The legends of the Norse and Germanic regions of Europe--spanning from Germany and Austria across Scandinavia to Iceland and England--include a broad range of mythical characters and places, from Odin and Thor, to berserkers and Valhalla, to the Valkyries and Krampus. In this encyclopedia, Claude Lecouteux explores the origins, connections, and tales behind many gods, goddesses, magical beings, rituals, folk customs, and mythical places of Norse and Germanic tradition. More than a reference to the Aesir and the Vanir pantheons, this encyclopedia draws upon a wealth of well-known and rare sources, such as the Poetic Edda, the Saga of Ynglingar by Snorri Sturluson, and The Deeds of the Danes by Saxo Grammaticus. The author describes the worship of the elements and trees, details many magical rituals, and shares wild folktales from ancient Europe, such as the strange adventure of Peter Schlemihl and the tale of the Cursed Huntsman. He also dispels the false beliefs that have arisen from the Nazi hijacking of Germanic mythology and from its longtime suppression by Christianity. Complete with rare illustrations and information from obscure sources appearing for the first time in English, this detailed reference work represents an excellent resource for scholars and those seeking to reconnect to their pagan pasts and restore the old religion.
From Abracadabra to the now famous spells of the Harry Potter series, magic words are no longer confined to the practices of pagans, alchemists, witches, and occultists. They have become part of the popular imagination of the Western world. Passed down from ancient Babylon, Egypt, and Greece, these words and the rituals surrounding them have survived through the millennia because they work. And as scholar Claude Lecouteux reveals, often the more impenetrable they seem, the more effective they are. Presenting a wealth of material on magical words, signs, and charms, both common and obscure, Lecouteux also explores the magical words and spells of ancient Scandinavia, the Hispano-Arabic magic of Spain before the Reconquista, the traditions passed down from ancient Egypt, and those that have stayed in use until the present day.
Our pagan ancestors knew that every forest has brownies and fairies, every spring its lady, and every river malevolent beings in its depths. They told tales of giants in the hills, dragons in the lakes, marshes swarming with will-o'-the-wisps, and demons and wild folk in the mountains who enjoyed causing landslides, avalanches, and floods. They both feared and respected these entities, knowing the importance of appeasing them for safe travel and a prosperous homestead. Exploring medieval stories, folk traditions, spiritual place names, and pagan rituals of home building and site selection, Claude Lecouteux reveals the multitude of spirits and entities that once inhabited the land before modern civilization repressed them into desert solitude, impenetrable forests, and inaccessible mountains. He explains how, to our ancestors, enclosing a space was a sacred act. Specific rites had to be performed to negotiate with the local spirits and ensure proper placement and protection of a new building. These land spirits often became the household spirit, taking up residence in a new building in exchange for permission to build on their territory. Lecouteux explores Arthurian legends, folk tales, and mythology for evidence of the untamed spirits of the wilderness, such as giants, dragons, and demons, and examines the rites and ceremonies used to gain their good will. Lecouteux reveals how, despite outright Church suppression, belief in these spirits carried through to modern times and was a primary influence on architecture, an influence still visible in today's buildings. The author also shows how our ancestors' concern for respecting nature is increasingly relevant in today's world.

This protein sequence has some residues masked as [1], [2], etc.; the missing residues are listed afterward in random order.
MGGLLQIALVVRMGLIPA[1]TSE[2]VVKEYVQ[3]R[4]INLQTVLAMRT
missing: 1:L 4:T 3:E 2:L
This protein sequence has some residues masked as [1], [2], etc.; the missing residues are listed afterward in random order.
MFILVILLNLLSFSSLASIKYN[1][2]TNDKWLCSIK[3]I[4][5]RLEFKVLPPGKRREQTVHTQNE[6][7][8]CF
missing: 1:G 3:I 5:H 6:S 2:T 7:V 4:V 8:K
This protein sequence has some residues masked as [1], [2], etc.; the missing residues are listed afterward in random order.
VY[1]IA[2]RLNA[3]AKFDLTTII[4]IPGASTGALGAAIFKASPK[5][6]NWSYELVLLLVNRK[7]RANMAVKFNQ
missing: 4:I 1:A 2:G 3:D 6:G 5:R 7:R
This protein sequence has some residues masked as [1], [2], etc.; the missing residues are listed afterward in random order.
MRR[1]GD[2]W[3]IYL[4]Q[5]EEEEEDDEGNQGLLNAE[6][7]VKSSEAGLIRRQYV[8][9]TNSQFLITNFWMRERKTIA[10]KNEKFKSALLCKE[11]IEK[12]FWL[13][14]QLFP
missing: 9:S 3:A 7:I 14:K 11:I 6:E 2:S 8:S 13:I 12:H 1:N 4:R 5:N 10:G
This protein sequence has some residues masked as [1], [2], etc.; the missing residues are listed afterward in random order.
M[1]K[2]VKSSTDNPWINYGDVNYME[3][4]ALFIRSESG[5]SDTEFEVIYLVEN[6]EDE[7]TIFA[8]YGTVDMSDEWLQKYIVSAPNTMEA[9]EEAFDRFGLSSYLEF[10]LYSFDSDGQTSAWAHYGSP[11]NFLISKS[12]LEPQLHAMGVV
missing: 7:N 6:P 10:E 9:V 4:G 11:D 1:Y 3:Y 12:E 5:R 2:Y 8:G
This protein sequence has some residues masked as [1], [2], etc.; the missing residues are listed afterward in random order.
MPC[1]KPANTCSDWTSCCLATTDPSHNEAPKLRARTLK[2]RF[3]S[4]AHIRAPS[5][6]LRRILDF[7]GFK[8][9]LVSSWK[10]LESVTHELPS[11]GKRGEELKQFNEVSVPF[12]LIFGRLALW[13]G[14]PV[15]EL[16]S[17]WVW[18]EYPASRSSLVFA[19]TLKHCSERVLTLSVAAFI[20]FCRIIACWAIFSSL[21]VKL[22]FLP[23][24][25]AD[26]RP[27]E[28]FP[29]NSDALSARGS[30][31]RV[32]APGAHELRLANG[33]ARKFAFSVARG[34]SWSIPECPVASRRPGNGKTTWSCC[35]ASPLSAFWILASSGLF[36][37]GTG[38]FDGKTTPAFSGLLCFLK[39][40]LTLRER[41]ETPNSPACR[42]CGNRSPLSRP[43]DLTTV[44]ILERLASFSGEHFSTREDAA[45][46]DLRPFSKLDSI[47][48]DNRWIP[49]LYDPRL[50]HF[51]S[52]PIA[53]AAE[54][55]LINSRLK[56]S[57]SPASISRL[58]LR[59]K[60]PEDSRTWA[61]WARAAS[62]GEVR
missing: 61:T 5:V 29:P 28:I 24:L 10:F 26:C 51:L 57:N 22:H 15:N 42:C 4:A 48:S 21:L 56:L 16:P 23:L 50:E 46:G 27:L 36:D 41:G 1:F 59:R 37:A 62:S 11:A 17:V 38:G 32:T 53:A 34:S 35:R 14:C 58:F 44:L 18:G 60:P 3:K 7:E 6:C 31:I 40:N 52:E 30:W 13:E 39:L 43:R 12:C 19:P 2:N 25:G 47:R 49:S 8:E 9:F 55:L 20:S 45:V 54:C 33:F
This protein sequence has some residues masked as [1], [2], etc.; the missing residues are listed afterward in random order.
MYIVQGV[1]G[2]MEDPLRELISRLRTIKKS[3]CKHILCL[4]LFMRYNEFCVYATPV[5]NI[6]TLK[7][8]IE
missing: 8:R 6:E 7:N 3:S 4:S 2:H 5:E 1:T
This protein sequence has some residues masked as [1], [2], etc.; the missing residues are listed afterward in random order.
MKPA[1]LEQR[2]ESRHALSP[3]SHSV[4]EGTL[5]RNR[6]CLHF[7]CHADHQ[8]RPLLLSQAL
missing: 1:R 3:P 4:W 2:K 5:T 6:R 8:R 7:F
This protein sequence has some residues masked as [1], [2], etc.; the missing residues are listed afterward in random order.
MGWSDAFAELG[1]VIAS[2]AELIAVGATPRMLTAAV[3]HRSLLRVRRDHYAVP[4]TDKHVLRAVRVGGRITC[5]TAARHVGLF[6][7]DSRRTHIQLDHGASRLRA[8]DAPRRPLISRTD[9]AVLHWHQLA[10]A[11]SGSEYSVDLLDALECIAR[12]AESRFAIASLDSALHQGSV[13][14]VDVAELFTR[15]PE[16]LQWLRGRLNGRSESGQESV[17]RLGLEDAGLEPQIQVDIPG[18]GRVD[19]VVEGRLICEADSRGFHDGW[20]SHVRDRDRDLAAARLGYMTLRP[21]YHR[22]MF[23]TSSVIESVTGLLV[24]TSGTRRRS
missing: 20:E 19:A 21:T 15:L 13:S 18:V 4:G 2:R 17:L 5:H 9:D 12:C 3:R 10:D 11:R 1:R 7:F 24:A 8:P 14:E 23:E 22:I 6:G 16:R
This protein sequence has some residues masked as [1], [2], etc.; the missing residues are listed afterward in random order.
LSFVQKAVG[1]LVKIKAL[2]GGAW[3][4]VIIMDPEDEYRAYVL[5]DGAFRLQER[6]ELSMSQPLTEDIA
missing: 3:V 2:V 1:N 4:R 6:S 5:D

The use of talismans and amulets stretches back nearly to the dawn of man, from everyday items magically prepared, such as horns or coins, to intricate and beautiful jewelry imbued with protective powers. Drawing on his private collection of medieval manuscripts as well as his privileged access to the rare book archives of major European universities, Claude Lecouteux provides a comprehensive history of the use of talismans and amulets for protection, healing, and divine influence. He explores their use in the Western Mystery Tradition as well as Eastern and Middle Eastern beliefs about these magical objects and their incorporation--despite Church anathema--into the Christian tradition of Medieval Europe. Reviewing many different kinds of amulets and talismans used throughout the ages, such as a rabbit's foot, horseshoe, gris-gris bag, or an inscribed parchment charged through ritual, he details the principles and symbology behind each object and shows that their use is still as widespread today as any time in the past. Lecouteux explains the high magic behind the hermetic art of crafting amulets and talismans: the chains of sympathy, astrological geography, and the invocations required to activate their powers. He explores the work of adepts such as Agrippa, Albertus Magnus, and Athanasius Kircher, including an in-depth look at Kircher's work on planetary seals in his Oedipus Aegyptiacus. Illustrated throughout with period art depicting magical symbols, seals, and a wide array of talismans and amulets, this comprehensive study provides a practical guide to the historical development and step-by-step creation of magical objects.
Of all forms taken by the undead, the vampire wields the most powerful pull on the modern imagination. But the countless movies and books inspired by this child of the night who has a predilection for human blood are based on incidents recorded as fact in newspapers and judicial archives in the centuries preceding the works of Bram Stoker and other writers. Digging through these forgotten records, Claude Lecouteux unearths a very different figure of the vampire in the many accounts of individuals who reportedly would return from their graves to attack the living. These ancestors of the modern vampire were not all blood suckers; they included shroud eaters, appesarts, nightmares and the curious figure of the stafia, whose origin is a result of masons secretly interring the shadow of a living human being in the wall of a building under construction. As Lecouteux shows, the belief in vampires predates ancient Roman times, which abounded with lamia, stirges and ghouls. Discarding the tacked together explanations of modern science for these inexplicable phenomena, the author looks back to another folk belief that has come down through the centuries like that of the undead: the existence of multiple souls in every individual, not all of which are able to move on to the next world after death.